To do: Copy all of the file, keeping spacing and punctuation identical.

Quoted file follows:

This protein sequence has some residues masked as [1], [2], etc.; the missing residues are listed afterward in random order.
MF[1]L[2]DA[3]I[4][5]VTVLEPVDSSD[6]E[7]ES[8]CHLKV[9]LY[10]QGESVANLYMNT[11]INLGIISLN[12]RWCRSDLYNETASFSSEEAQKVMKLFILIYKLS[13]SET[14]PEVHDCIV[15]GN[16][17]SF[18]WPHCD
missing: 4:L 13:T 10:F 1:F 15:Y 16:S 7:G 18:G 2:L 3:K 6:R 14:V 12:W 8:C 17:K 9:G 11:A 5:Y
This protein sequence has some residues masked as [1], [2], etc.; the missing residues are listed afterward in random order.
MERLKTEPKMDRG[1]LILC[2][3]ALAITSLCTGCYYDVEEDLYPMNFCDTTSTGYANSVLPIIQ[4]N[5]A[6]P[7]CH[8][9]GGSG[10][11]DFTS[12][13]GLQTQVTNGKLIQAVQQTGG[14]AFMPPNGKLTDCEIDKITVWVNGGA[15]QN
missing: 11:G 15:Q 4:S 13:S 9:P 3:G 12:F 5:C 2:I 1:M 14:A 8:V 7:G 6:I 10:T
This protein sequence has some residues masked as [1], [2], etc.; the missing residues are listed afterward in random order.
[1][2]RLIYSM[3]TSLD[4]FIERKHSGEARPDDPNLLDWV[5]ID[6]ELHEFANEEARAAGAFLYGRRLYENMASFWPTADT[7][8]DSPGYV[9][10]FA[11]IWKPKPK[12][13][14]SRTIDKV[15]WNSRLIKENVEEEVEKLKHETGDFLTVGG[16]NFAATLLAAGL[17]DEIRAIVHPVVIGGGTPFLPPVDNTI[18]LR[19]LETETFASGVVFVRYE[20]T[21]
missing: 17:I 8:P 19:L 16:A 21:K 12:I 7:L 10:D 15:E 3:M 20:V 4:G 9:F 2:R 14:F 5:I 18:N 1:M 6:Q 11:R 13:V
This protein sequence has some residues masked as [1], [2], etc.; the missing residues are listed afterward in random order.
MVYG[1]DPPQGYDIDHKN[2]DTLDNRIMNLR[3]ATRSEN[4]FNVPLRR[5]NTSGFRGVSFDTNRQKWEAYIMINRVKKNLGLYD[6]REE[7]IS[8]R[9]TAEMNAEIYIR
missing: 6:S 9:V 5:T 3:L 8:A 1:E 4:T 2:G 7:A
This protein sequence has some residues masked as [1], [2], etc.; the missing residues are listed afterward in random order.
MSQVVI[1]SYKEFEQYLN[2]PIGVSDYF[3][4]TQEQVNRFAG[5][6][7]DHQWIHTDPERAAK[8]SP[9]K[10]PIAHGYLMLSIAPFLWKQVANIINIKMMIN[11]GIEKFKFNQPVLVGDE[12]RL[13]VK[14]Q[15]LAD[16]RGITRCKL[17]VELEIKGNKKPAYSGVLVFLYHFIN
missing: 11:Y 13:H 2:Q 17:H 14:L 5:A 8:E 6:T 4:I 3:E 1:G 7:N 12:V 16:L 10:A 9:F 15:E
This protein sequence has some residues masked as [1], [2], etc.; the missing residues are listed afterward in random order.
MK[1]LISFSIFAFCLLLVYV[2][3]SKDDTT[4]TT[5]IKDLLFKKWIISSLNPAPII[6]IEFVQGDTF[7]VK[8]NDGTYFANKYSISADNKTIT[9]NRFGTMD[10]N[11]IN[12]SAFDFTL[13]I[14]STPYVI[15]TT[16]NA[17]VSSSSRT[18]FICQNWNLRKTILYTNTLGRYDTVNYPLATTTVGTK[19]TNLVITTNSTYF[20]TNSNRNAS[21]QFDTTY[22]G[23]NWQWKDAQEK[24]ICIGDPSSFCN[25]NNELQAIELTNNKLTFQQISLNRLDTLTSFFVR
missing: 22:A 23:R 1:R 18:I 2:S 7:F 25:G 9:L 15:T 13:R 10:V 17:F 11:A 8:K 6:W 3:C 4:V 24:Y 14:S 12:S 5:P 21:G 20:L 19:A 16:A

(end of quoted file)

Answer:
This protein sequence has some residues masked as [1], [2], etc.; the missing residues are listed afterward in random order.
MF[1]L[2]DA[3]I[4][5]VTVLEPVDSSD[6]E[7]ES[8]CHLKV[9]LY[10]QGESVANLYMNT[11]INLGIISLN[12]RWCRSDLYNETASFSSEEAQKVMKLFILIYKLS[13]SET[14]PEVHDCIV[15]GN[16][17]SF[18]WPHCD
missing: 4:L 13:T 10:F 1:F 15:Y 16:S 7:G 18:G 2:L 3:K 6:R 14:V 12:W 8:C 17:K 9:G 11:A 5:Y
This protein sequence has some residues masked as [1], [2], etc.; the missing residues are listed afterward in random order.
MERLKTEPKMDRG[1]LILC[2][3]ALAITSLCTGCYYDVEEDLYPMNFCDTTSTGYANSVLPIIQ[4]N[5]A[6]P[7]CH[8][9]GGSG[10][11]DFTS[12][13]GLQTQVTNGKLIQAVQQTGG[14]AFMPPNGKLTDCEIDKITVWVNGGA[15]QN
missing: 11:G 15:Q 4:S 13:S 9:P 3:G 12:F 5:C 2:I 1:M 14:A 8:V 7:G 6:I 10:T
This protein sequence has some residues masked as [1], [2], etc.; the missing residues are listed afterward in random order.
[1][2]RLIYSM[3]TSLD[4]FIERKHSGEARPDDPNLLDWV[5]ID[6]ELHEFANEEARAAGAFLYGRRLYENMASFWPTADT[7][8]DSPGYV[9][10]FA[11]IWKPKPK[12][13][14]SRTIDKV[15]WNSRLIKENVEEEVEKLKHETGDFLTVGG[16]NFAATLLAAGL[17]DEIRAIVHPVVIGGGTPFLPPVDNTI[18]LR[19]LETETFASGVVFVRYE[20]T[21]
missing: 17:I 8:P 19:L 16:A 21:K 12:I 7:L 10:D 15:E 3:M 20:V 4:G 9:F 2:R 14:F 5:I 18:N 1:M 6:Q 11:R 13:V
This protein sequence has some residues masked as [1], [2], etc.; the missing residues are listed afterward in random order.
MVYG[1]DPPQGYDIDHKN[2]DTLDNRIMNLR[3]ATRSEN[4]FNVPLRR[5]NTSGFRGVSFDTNRQKWEAYIMINRVKKNLGLYD[6]REE[7]IS[8]R[9]TAEMNAEIYIR
missing: 6:S 9:V 5:T 3:L 8:A 1:E 4:T 2:G 7:A
This protein sequence has some residues masked as [1], [2], etc.; the missing residues are listed afterward in random order.
MSQVVI[1]SYKEFEQYLN[2]PIGVSDYF[3][4]TQEQVNRFAG[5][6][7]DHQWIHTDPERAAK[8]SP[9]K[10]PIAHGYLMLSIAPFLWKQVANIINIKMMIN[11]GIEKFKFNQPVLVGDE[12]RL[13]VK[14]Q[15]LAD[16]RGITRCKL[17]VELEIKGNKKPAYSGVLVFLYHFIN
missing: 11:Y 13:H 2:Q 17:H 14:L 5:A 8:E 6:T 4:I 3:E 1:G 7:N 12:V 16:L 10:A 9:F 15:E
This protein sequence has some residues masked as [1], [2], etc.; the missing residues are listed afterward in random order.
MK[1]LISFSIFAFCLLLVYV[2][3]SKDDTT[4]TT[5]IKDLLFKKWIISSLNPAPII[6]IEFVQGDTF[7]VK[8]NDGTYFANKYSISADNKTIT[9]NRFGTMD[10]N[11]IN[12]SAFDFTL[13]I[14]STPYVI[15]TT[16]NA[17]VSSSSRT[18]FICQNWNLRKTILYTNTLGRYDTVNYPLATTTVGTK[19]TNLVITTNSTYF[20]TNSNRNAS[21]QFDTTY[22]G[23]NWQWKDAQEK[24]ICIGDPSSFCN[25]NNELQAIELTNNKLTFQQISLNRLDTLTSFFVR
missing: 22:A 23:R 1:R 18:I 2:S 7:F 25:G 9:L 15:T 13:R 10:V 17:F 11:A 8:K 6:W 3:C 4:V 24:Y 14:S 12:S 5:P 21:G 20:L 19:A 16:A